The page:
Dallas may have had its own namesake daytime TV show, but don’t underestimate its not-as-famous sister Fort Worth. With affordable housing, a job market bubbling with opportunity, easier commutes and a mellower vibe, it is little wonder why people are choosing Cow Town over its neighbor to the east. Here are the reasons people are choosing to relocate to Fort Worth, instead of Dallas:
Lower Cost of Living
It is cheaper to live in Fort Worth than in Dallas, and Fort Worth residents’ purchasing power is greater than their Dallas counterparts’. According to Numbeo, rent is by average 13% cheaper in Fort Worth- great news, because, for many, one of the main reasons to move to a new home is the soaring cost of housing. With rent being one of any household’s biggest expenses, cheaper housing naturally makes for a more affordable living. Restaurants, childcare, and most groceries are also cheaper in Fort Worth.
Employment opportunities abound in this Texas town, which is consistently hailed as one of the best cities to find work in the country. Fort Worth’s unemployment rate is a meager 3% (the US unemployment rate in February 2017 was 4.7%). It is also a young city, with a working-age population that’s quickly growing. With major employers like American Airlines, Lockheed Martin and the Naval Air Station Joint Reserve Base, Fort Worth is a great city to take your career higher than ever.
Like any other large city, Fort Worth has its share of congestion. But Dallas! Poor old Dallas has got a real traffic issue on its hands. A recent survey found nine of the most congested roads in Texas to be located in Dallas County, while only two are in Tarrant County. As Dallas drivers spend around 60 hours a year in traffic, the city is considered one of the most congested cities in the state, and even lands the top slot for bad traffic on some lists.
With a population of 833,900 people (according to the US Census), Fort Worth is by no means a small town. However, its neighbor Dallas is home to half a million more people, at roughly the same size. It’s understandable why people are flocking to northern Texas, but doesn’t it make better sense to spread out a little more evenly? Dallas traffic is already bad enough as it is.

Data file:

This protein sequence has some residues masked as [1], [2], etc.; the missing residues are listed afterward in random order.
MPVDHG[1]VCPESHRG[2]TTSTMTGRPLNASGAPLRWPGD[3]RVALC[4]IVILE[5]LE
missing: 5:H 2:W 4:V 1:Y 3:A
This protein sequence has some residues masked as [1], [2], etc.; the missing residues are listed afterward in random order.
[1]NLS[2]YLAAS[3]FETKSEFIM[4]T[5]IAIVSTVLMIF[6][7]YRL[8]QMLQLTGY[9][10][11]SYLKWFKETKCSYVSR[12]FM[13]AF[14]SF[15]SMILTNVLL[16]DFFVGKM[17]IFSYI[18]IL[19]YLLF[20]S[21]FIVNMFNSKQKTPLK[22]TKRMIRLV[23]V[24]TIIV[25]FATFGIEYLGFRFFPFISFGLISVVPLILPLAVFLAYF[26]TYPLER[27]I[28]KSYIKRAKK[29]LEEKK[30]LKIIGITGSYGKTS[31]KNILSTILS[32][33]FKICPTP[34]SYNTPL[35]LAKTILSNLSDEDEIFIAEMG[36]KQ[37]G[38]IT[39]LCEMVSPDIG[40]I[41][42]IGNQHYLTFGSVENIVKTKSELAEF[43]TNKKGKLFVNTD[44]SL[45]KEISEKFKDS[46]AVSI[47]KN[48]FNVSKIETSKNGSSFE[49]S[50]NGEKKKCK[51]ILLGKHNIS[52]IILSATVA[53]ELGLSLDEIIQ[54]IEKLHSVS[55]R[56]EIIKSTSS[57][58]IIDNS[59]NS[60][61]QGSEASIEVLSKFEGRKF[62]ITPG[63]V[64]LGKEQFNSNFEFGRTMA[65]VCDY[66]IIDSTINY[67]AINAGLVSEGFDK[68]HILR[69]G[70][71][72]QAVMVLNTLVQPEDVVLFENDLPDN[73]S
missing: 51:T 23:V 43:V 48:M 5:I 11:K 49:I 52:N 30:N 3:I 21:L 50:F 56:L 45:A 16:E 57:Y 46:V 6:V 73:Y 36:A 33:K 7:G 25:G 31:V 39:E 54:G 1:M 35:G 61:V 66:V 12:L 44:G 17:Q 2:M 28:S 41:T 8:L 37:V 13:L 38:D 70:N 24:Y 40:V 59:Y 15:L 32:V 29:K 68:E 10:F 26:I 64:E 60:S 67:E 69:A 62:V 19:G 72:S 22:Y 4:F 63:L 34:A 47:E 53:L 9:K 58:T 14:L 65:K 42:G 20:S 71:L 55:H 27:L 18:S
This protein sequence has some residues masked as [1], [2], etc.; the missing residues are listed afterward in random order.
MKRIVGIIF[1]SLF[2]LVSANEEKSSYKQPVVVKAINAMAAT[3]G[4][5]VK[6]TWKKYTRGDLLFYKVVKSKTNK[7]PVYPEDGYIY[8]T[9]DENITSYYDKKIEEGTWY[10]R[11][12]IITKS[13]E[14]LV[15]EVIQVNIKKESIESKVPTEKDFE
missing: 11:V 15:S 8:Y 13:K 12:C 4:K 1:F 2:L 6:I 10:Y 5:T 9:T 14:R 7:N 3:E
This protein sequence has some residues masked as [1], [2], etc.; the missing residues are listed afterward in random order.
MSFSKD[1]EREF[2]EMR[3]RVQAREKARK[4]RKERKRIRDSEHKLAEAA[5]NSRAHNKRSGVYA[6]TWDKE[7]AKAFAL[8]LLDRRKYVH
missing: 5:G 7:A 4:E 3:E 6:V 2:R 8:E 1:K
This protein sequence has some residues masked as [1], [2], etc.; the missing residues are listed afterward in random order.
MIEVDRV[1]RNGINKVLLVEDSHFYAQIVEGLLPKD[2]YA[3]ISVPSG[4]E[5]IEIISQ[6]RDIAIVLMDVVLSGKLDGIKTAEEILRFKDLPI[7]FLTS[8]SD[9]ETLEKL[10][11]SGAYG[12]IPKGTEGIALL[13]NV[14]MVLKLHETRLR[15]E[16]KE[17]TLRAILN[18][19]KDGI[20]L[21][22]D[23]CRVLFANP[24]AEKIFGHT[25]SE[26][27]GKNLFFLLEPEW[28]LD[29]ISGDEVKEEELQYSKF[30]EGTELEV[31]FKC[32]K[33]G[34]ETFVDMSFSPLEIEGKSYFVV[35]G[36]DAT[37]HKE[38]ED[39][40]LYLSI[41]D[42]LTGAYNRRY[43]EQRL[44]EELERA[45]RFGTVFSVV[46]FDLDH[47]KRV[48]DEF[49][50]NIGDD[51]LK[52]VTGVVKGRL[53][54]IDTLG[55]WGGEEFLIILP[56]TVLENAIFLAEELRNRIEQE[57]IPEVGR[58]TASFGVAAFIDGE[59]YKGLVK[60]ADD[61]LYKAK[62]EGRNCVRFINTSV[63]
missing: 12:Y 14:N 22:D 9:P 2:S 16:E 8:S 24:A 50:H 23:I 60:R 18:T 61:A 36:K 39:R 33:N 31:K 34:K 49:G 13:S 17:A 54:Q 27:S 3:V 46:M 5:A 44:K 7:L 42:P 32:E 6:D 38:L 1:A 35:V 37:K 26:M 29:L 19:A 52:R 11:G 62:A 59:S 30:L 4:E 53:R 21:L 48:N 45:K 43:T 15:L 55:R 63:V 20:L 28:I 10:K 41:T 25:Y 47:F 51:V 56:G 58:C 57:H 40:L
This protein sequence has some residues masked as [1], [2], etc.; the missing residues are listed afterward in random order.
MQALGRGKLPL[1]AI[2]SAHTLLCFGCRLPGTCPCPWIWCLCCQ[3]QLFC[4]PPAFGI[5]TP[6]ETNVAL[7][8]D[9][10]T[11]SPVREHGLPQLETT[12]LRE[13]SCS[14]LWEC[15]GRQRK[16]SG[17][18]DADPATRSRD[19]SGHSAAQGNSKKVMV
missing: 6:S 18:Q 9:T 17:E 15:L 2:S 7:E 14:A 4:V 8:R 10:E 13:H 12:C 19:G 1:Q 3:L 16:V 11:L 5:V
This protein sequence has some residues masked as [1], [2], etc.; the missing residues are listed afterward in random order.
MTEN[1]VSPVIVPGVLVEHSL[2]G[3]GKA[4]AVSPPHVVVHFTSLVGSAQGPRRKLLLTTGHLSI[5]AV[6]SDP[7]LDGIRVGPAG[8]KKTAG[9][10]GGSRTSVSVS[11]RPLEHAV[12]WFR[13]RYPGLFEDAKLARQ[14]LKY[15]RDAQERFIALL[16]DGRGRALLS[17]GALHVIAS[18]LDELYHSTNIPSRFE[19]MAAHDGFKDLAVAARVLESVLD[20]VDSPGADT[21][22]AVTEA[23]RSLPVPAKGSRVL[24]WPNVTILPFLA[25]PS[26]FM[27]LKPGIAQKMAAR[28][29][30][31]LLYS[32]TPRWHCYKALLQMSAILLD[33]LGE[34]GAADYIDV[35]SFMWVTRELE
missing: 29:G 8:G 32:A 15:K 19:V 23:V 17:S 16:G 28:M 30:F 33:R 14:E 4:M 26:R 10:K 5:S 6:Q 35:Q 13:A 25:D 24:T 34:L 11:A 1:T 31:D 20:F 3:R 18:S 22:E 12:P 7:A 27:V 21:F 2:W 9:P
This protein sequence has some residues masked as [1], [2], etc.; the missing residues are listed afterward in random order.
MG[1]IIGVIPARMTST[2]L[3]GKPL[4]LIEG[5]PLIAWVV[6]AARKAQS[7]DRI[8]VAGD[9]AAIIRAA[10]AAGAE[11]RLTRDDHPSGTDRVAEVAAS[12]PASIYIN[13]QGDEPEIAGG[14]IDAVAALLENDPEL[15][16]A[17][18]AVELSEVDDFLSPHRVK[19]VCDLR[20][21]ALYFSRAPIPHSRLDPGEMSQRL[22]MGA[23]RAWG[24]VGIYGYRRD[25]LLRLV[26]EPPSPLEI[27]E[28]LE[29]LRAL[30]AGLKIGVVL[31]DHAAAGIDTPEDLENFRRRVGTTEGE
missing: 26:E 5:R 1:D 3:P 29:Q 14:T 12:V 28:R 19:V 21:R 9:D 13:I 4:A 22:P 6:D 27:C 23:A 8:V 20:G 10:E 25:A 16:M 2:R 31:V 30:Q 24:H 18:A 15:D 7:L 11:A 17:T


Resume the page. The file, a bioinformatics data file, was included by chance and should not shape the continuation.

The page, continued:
Bike Sharing its Way into the 21st Century
One of the emblems of a truly modern city is its government’s ability to understand current issues and use foresight and vision to address them. Bike sharing programs, for example, help ease traffic congestion, reduce commute times as well as the carbon footprint and promote a healthier and more active lifestyle. Which is exactly what Fort Worth’s bike sharing program B-Cycle has been doing since its launch in 2013. In 2016 Fort Worth cyclists racked up 55,841 trips, 286,149 miles of travel, 270,690 carbon offsets (balancing carbon emissions) and 11.4 million calories burned. You’re probably thinking: With these awesome numbers surely the larger, more populous city of Dallas would have a similar program! Well, the answer to that is: Nope.
So Much Fun
If you’re the outdoorsy type, Fort Worth has got you covered. Hike or bike along the Trinity river on the beautiful paved paths of the Trinity Trails- the trails stretch over 30 miles and offer gorgeous views; get yourself wet canoeing, kayaking or paddle boarding on Panther Island or wakeboard in the Cowtown cable park- there is no shortage of thrills in the city of Fort Worth.
It’s all about the vibe
Fort Worth may not be as big or as famous as its neighbor Dallas, but it has a much sweeter vibe going for it, in which its residents take much pride. Fort Worth is famously relaxed and unpretentious- the kind of town where you can enjoy some fun, casual conversation or wander around aimlessly while not being in a rush to get anywhere, impress anyone or prove anything. If that’s no measure for livability, we’re not sure what is.
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